Elise Savier

Office Room:
Office Building:
Med Sci II
Person Type: 
Core Faculty
Developmental Neuroscience
Sensory Neuroscience

Associate Professor

Visual information from the retina targets multiple brain regions, including two image forming
centers, the dorsal lateral geniculate of the thalamus and the superior colliculus. These set of
connections form the primary and the secondary visual pathway respectively and have been
investigated independently for decades. The flow of visual information meets at a later stage, in
higher cortical areas. To this date, the respective role of each pathway remains unknown and a
clear picture of the orchestrated process that is vision is still lacking. Major obstacles in
understanding vision have been the lack of tools to conduct studies in awake animals,
discrepancies in findings and approaches, and an oversimplified conceptual framework, in which
visual information is processed linearly, from the periphery to the cortex.
One of the Savier lab research goal is to understand how and why visual information is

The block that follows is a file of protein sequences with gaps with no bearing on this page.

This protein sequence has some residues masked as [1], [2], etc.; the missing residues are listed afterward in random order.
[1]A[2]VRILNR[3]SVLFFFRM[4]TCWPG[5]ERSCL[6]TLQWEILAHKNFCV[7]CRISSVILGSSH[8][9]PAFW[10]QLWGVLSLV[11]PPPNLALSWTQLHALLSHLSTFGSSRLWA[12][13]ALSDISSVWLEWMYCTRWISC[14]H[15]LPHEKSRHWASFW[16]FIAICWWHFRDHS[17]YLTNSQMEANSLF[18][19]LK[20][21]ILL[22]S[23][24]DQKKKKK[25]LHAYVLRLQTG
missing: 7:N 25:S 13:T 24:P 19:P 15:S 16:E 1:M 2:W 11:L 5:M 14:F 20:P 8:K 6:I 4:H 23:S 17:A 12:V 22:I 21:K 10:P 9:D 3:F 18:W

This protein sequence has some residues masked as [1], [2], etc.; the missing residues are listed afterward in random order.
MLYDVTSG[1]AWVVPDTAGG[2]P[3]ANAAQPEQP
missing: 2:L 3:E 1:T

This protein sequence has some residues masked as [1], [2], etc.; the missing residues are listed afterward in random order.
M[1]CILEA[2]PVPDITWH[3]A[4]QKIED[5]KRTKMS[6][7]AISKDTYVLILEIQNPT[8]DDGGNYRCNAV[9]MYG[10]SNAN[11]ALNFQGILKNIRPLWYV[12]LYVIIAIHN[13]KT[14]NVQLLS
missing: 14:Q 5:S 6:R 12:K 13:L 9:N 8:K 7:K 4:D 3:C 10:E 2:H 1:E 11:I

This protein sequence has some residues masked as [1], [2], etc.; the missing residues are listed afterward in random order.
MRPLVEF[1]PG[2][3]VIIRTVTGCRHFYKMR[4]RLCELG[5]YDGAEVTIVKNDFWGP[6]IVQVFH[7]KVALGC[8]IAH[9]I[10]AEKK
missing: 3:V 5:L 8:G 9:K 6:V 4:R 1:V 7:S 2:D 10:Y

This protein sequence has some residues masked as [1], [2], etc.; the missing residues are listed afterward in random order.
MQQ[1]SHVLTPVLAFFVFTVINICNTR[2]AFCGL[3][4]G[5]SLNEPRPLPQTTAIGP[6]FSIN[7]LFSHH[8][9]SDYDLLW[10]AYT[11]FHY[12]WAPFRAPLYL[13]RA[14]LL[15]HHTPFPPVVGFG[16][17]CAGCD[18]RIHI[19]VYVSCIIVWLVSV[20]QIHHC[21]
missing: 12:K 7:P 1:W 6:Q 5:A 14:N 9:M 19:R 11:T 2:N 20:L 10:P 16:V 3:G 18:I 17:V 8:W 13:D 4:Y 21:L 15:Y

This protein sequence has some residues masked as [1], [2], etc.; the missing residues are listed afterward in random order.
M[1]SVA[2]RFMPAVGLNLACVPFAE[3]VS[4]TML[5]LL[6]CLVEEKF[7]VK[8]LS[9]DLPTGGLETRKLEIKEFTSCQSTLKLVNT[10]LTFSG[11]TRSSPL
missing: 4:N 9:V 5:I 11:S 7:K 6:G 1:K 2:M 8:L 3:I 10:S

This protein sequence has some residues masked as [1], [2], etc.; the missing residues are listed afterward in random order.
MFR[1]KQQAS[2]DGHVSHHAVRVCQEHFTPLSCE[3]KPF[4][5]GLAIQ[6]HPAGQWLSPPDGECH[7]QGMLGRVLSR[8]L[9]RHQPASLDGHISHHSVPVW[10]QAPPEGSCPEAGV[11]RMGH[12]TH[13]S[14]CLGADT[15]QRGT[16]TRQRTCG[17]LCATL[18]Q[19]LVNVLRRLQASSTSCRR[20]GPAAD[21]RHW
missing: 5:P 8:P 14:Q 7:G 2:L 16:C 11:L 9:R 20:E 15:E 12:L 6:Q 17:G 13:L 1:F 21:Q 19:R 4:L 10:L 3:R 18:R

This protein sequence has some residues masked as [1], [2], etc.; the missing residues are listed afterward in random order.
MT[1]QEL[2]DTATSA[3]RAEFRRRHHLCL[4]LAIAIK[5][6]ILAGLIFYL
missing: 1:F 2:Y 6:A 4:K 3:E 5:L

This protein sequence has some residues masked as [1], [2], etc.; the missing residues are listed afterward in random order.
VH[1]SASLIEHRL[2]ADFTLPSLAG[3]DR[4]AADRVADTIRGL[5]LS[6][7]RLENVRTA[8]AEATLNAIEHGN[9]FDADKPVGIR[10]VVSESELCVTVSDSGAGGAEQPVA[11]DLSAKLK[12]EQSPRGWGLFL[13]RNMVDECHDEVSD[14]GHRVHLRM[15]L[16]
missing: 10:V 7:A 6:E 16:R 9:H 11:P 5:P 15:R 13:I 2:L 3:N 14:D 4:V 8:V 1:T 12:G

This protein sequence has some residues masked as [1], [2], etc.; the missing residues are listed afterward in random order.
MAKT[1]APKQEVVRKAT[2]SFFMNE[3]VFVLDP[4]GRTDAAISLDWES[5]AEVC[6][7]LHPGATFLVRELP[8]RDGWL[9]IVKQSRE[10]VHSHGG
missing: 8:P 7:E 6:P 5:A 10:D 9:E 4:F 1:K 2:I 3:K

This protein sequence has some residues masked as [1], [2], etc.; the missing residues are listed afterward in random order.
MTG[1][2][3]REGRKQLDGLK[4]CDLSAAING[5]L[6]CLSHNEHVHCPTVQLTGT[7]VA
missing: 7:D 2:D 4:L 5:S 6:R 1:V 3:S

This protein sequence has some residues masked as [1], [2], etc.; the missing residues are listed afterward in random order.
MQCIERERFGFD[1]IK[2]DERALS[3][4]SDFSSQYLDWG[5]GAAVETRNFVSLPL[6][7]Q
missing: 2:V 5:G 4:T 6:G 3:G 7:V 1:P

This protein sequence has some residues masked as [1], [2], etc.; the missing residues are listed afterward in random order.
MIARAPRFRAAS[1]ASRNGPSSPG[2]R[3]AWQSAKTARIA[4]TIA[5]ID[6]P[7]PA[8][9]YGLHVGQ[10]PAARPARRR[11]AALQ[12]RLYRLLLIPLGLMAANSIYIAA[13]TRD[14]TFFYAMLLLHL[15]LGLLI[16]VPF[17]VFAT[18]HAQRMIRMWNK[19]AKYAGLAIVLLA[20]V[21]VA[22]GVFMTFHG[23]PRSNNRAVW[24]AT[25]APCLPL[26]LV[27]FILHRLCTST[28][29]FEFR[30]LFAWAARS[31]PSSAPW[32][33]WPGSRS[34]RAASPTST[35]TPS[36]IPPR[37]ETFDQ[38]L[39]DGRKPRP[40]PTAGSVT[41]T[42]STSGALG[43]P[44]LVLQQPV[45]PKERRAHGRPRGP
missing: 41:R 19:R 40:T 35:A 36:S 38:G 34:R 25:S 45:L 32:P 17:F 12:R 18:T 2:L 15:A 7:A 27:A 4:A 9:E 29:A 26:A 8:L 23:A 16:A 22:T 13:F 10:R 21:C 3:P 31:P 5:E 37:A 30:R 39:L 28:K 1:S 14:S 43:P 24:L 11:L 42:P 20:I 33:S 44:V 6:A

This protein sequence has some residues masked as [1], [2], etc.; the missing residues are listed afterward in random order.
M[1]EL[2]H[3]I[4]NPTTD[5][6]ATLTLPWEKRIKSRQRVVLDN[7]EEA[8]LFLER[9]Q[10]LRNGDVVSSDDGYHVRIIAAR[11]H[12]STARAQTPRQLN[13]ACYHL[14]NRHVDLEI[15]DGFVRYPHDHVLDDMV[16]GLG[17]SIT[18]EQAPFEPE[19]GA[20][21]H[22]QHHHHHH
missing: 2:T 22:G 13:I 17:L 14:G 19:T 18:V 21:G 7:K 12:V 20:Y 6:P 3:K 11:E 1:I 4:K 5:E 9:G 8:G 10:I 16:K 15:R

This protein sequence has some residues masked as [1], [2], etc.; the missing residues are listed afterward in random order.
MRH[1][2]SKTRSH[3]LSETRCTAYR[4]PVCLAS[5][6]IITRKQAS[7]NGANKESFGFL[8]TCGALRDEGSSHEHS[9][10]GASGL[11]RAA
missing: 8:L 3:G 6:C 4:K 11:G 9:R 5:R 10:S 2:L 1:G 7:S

distributed in distinct brain centers and how visual information is shaped by our behaviors. To
this end, I will harness the power of a comparative approach in awake animals and directly
compare the implementation of visual processes in mice and tree shrews. This comparative study
will interrogate the role of each visual pathway by comparing the anatomy, the distribution of
visual response and how behavior shapes these responses. The development of recent molecular
and neuromodulation tools will allow the isolation and manipulation of the same-cell-type across
species, thus answering fundamental questions about the emergence of visual response properties
and more generally on the neuronal encoding of visual information.